Carter and I are now on week three of the Belt's Beer Garden, and that means we've now brought you a six-pack of beers you should be drinking.
The first beer we're featuring this week comes from Tallgrass Brewery, as I break down their Ethos IPA.
Dave: Well it’s now week three of Belt’s Beer Garden and I’m reviewing yet another IPA. That’s two IPAs in three weeks if you’re not keeping track (I already told you, I love hops). This time it’s Ethos by Tallgrass Brewing.
Tallgrass Brewing might not have a household name as of yet, but they do have a well known beer in their 8-bit Pale Ale. Tallgrass calls Manhattan, Kansas their home (just like Kansas State University. Right now they only distribute to 11 states, all in the Mid-West (sorry Indiana – you don’t get them), and part of Alabama. You can see if you get their beer on their website, linked above.
Ethos, when poured, has quite the head and is a dark copper color. It’s smells of caramel and malts and is rather inviting. After the first sip (or gulp, I don’t judge), caramel is the overwhelming flavor profile. As you are drinking, the beer leaves a nice lacing around the glass. The malts are there, but its more caramel than anything, with just a few hints of citrus. It’s very drinkable. The can says it has 110 IBUs, which is quite a lot. However, it does NOT taste as bitter as the can would suggest, as the malts subdue what bitterness there would be.
Ethos is 6.8% ABV (alcohol by volume, which hopefully everyone knows by now) and is relatively cheap. A four-pack of 16-ounce cans is only $10, or just $2.50 per beer (much cheaper than the other beers I’ve reviewed so far).
It’s a great beer for those winters in the MAC, where you have to sit in the bitter cold for 3+ hours. This IPA will warm you up in the stands at any stadium, and is worth the cost of admission. I give it a seven.
This week Carter had a slight problem and had to improvise, as he reviewed an old favorite - Short's Huma Lupa Licious:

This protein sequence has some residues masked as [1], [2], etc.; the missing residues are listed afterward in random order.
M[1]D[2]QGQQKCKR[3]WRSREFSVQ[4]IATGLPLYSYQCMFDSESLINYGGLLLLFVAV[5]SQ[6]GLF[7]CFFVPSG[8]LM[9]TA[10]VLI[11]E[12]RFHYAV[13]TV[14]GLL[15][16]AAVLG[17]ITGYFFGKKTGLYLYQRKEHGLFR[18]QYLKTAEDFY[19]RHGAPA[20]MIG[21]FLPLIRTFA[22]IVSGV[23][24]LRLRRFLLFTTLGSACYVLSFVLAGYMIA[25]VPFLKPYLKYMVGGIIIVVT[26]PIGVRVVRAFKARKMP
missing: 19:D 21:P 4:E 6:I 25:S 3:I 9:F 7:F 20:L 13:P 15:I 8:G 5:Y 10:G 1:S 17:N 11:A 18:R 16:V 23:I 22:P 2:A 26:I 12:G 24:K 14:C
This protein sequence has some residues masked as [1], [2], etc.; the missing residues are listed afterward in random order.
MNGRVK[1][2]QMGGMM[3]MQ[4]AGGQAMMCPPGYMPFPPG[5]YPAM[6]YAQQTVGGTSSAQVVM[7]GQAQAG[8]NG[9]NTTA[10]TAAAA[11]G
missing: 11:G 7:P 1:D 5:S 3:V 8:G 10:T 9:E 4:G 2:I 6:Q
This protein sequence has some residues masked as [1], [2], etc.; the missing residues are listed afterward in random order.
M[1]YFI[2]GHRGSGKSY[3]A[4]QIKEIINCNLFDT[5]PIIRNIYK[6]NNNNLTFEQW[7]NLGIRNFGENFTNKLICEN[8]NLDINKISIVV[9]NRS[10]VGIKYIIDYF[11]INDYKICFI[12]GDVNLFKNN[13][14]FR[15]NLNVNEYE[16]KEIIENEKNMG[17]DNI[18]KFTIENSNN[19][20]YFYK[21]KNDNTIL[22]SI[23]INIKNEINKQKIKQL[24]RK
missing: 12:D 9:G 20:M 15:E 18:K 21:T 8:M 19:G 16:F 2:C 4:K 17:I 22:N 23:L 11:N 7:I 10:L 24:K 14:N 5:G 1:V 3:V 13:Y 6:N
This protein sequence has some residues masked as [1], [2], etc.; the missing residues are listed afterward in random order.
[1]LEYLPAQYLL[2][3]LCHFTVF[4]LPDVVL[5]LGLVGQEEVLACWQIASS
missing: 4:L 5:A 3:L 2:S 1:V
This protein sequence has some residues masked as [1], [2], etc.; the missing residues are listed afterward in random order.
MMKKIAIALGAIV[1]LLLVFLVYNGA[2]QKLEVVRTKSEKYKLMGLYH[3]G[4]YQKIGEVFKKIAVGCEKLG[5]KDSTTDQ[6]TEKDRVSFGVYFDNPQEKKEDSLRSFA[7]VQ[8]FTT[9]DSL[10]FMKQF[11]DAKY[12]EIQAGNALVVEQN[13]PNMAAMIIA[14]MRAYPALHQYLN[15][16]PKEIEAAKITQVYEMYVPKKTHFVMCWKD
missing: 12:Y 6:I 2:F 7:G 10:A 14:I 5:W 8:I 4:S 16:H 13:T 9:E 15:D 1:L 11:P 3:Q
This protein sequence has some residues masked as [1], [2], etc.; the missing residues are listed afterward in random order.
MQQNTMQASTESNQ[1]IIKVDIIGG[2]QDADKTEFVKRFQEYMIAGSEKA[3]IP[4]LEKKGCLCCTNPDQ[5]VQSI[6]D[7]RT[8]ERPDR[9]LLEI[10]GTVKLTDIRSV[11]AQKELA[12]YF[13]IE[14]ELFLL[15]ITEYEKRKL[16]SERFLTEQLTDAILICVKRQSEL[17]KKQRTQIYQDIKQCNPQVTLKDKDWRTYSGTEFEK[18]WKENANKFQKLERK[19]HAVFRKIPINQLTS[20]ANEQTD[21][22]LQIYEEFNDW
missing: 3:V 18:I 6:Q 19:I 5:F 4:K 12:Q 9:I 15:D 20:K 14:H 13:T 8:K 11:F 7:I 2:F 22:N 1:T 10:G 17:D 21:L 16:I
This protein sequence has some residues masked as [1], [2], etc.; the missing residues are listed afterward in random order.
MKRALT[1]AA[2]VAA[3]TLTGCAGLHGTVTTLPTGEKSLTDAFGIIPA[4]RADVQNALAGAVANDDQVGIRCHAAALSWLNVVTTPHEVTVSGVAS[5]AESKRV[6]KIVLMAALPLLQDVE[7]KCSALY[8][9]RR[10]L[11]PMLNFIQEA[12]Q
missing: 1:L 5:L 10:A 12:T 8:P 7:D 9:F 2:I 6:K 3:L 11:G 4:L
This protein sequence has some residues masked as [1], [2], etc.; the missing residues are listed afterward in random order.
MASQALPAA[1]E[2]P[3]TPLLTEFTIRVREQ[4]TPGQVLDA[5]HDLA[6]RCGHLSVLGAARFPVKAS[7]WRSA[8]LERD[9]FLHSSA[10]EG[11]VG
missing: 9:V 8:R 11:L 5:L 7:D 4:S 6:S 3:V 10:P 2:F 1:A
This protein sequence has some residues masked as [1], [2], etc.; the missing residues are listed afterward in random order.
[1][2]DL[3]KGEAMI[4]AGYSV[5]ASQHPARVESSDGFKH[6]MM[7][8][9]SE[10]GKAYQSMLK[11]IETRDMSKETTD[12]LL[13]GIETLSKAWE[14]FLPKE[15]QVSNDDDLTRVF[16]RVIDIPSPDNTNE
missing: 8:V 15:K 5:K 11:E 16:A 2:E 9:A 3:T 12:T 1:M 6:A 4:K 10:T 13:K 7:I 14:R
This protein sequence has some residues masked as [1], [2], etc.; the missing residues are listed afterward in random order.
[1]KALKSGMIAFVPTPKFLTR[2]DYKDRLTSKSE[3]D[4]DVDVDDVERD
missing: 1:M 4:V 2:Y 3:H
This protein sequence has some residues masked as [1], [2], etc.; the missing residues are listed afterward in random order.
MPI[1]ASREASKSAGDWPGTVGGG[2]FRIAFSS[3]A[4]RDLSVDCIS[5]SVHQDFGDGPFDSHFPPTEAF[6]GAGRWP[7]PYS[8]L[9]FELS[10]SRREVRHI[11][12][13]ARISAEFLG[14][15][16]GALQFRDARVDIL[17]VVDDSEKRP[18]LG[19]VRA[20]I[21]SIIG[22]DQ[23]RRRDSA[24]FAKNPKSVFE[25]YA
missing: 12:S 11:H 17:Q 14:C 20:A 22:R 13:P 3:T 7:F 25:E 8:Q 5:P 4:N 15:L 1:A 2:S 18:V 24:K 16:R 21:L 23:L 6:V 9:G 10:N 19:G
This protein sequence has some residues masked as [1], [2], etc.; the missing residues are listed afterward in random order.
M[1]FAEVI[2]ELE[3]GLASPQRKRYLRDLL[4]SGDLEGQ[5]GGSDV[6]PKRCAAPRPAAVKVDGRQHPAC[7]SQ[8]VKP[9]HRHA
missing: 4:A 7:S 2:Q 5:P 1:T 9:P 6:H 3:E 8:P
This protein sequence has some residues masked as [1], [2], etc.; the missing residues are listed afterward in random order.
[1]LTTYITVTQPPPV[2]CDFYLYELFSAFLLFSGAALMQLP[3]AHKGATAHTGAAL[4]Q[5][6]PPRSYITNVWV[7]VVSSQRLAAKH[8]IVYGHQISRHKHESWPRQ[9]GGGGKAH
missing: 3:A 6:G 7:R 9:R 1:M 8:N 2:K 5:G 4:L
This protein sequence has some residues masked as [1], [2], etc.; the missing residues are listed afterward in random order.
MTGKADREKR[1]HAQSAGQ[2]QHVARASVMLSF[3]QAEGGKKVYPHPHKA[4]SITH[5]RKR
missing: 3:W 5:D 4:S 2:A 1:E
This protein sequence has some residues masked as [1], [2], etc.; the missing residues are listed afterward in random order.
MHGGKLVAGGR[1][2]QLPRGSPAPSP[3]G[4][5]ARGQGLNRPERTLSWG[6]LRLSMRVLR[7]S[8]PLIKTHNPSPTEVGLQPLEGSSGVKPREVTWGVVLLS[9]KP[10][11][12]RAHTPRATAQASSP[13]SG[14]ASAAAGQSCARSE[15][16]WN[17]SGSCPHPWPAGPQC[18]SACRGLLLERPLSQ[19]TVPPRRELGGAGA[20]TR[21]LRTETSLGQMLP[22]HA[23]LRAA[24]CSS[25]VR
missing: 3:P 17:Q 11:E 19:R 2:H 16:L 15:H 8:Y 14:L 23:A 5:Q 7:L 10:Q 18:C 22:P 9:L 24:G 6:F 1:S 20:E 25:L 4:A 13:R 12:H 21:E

Carter: For the most part, I’ve been using this series to explore beers that are new to me, sharing them with you as I experience them for the first (or almost first) time. I had planned to continue that this week, but what I had thought to be an early winter seasonal release turned out to be a leftover from last year. Aside from that not really being a fair tasting, since beer’s flavor can change with age, a quick internet search suggested that an unpasteurized beer might actually spoil, and my dedication to beer tasting for Hustle Belt does not extend to risking food poisoning.
So instead, I thought I’d share an old favorite with you.
If you’re not sure what to expect from Shorts’ Huma Lupa Licious, you need look no farther than the name, derived from Humulus lupulus, the binomial name for hops, and the giant image of a hop flower cone on the label.
From the name, to the label, this beer is all about the bold hops flavor, and there’s no let-up once you open it. Huma Lupa Licious comes with a slightly sweet citrusy aroma, and a flavor even bolder. The massive hops taste bears a strong similarity to grapefruit juice, though without the acidity. The malt never really comes to the fore as a flavor, but is clearly present enough to blunt the intense bitterness. But, make no mistake, this beer is bitter. Depending on who you believe, it’s somewhere between 96 and 140 IBU (there are technical problems with calculating IBU levels over 100). If bitterness is a problem for you or if you don’t tend to like IPAs, don’t even bother with this one. I can guarantee you won’t like it -- but if you’re into that kind of flavor, you certainly won’t regret drinking this one.
At $10-$11 per six-pack, you won’t want to drink it like water, and at 7.7% ABV you won’t need to...though despite the strength, I think I could drink this as a session beer. I enjoy it most in the summer, when its crisp flavor is refreshing enough to rejuvenate me after a day of yard work or a hot sunny afternoon at a football game. But even in cooler weather it’s one I come back to fairly regularly. The only downside is that, as I mentioned a few weeks ago, Shorts doesn’t distribute outside Michigan, so add travel expenses to that price.
If you don’t like a grapefruit-like bitterness, you’ll spit out your first mouthful and rate this beer a 3 or worse, but if, like me, you’re a fan of hops, this beer is a good solid 9.